|A modern day rock dove. Photo by Ingrid Taylar at Wikimedia.|
How might such a compass work? One internal compass is a sun compass, in which an animal can use the position of the sun and the time of day to determine what direction it is facing. Some of the most convincing evidence supporting the existence of such a compass is that pigeons that are kept in a room with a time-shifted light cycle will fly in a predictably wrong direction on a sunny day. They will fly this wrong direction for long distances and even when they can see known landmarks. So pigeons clearly rely on the sun to achieve their great navigational feats… But what do they do on cloudy days… or at night?
|A cartoon of the Earth's magnetic field by Zureks at |
Wikimedia. In reality, the directions of magnetic pull
are not this straight and uniform, but you get the idea.
Enter Cordula Mora and Michael Walker from the University of Aukland, New Zealand. Cordula and Michael reasoned that because the magnetic field gets weaker with distance and because we think that magnetoreception (the ability to perceive magnetic fields) occurs in or around the head, maybe these previous studies had inconsistent results because the magnets used were too far away and/or too weak to affect the receptors in a consistent way. So they did their own study with smaller, stronger magnets applied to pigeon beaks.
Cordula and Michael glued either a magnet or a brass weight (as a control) to the cere (the fleshy upper-part of the beak that contains the nostrils) of experienced racing pigeons right before a flight. In one experiment, researchers released the pigeons 11 consecutive times from the same place (called Gernsheim), and alternated whether they had a magnet or a brass weight glued to their cere. In a second experiment, the researchers released every bird once from each of 25 different places, each time with either a magnet or a brass weight glued to their cere. The birds were always flying to the same place (their loft), but the direction and distance they needed to fly was different for each of the release sites. Thus, the first experiment provides the birds with an opportunity to learn and compensate for any effect of the magnet, while the second experiment does not. All of the flights were done on sunny days.
|The places the researchers released the pigeons from were all |
different directions and distances from their home loft (at the center).
Diagram from Mora and Walker 2012 Animal Behaviour paper.
The pigeons with magnets consistently flew just a little to the right of pigeons with brass weights. The effect was very small (ranging from 11° to 22°), but it almost always happened, regardless of the bird or the release site. The effect was also consistent over consecutive years, even in birds tested repeatedly from the same release site. However, although the vanishing bearing of birds with magnets was regularly to the right of the birds with brass weights, the magnets did not prevent the pigeons from finding their loft and did not even cause them to take longer to get home. This shows that some time after the vanishing distance, the pigeons with magnets compensated for their originally slightly-off bearing.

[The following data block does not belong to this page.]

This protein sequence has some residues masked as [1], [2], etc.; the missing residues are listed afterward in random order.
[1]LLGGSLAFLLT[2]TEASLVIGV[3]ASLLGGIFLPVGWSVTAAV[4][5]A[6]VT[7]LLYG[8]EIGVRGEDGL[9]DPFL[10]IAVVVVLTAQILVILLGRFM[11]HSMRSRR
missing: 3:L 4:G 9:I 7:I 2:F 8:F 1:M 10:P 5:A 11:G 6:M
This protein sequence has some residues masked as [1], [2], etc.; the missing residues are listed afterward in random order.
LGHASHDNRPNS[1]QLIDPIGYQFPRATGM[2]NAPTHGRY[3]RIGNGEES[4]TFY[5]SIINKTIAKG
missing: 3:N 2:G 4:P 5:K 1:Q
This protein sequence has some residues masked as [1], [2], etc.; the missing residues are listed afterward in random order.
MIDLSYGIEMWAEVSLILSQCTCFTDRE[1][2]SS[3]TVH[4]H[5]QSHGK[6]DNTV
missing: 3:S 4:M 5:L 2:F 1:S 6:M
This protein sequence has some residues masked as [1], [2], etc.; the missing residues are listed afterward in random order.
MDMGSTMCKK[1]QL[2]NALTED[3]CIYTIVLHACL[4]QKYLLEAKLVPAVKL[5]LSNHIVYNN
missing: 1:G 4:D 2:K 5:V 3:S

The fact that the pigeons with magnets almost always started off flying too-far right suggests that they do have and use a magnetic compass, or perhaps even a magnetic map. But the fact that they always got back to the loft just as fast as their brass weight carrying counterparts shows that they also rely on other mechanisms, like a sun compass and landmarks. Perhaps magnetoreception is only important to determine take-off direction. Or alternatively, maybe the birds learn to ignore the confusing signals of the magnets after awhile.
We still have a lot to learn about how animals use magnetic fields. And how does magnetoreception even work? How animals navigate over long distances is still a great mystery, but scientists are on the case.
Want to know more? Check these out:
1. Mora, C.V., & Walker, M.M. (2012). Consistent effect of an attached magnet on the initial orientation of homing pigeons, Columbia livia. Animal Behaviour, 84, 377-383 DOI: 10.1016/j.anbehav.2012.05.005
2. Wiltschko, R., & Wiltschko, W. (2003). Avian navigation: from historical to modern concepts. Animal Behaviour, 65, 257-272 DOI: 10.1006/anbe.2003.2054
3. Bingman, V. P., & Cheng, K. (2005). Mechanisms of animal global navigation: comparative perspectives and enduring challenges. Ethology Ecology & Evolution, 17, 295-318 DOI: 10.1080/08927014.2005.9522584
4. Winged Migration, a fantastic movie by Jacques Perrin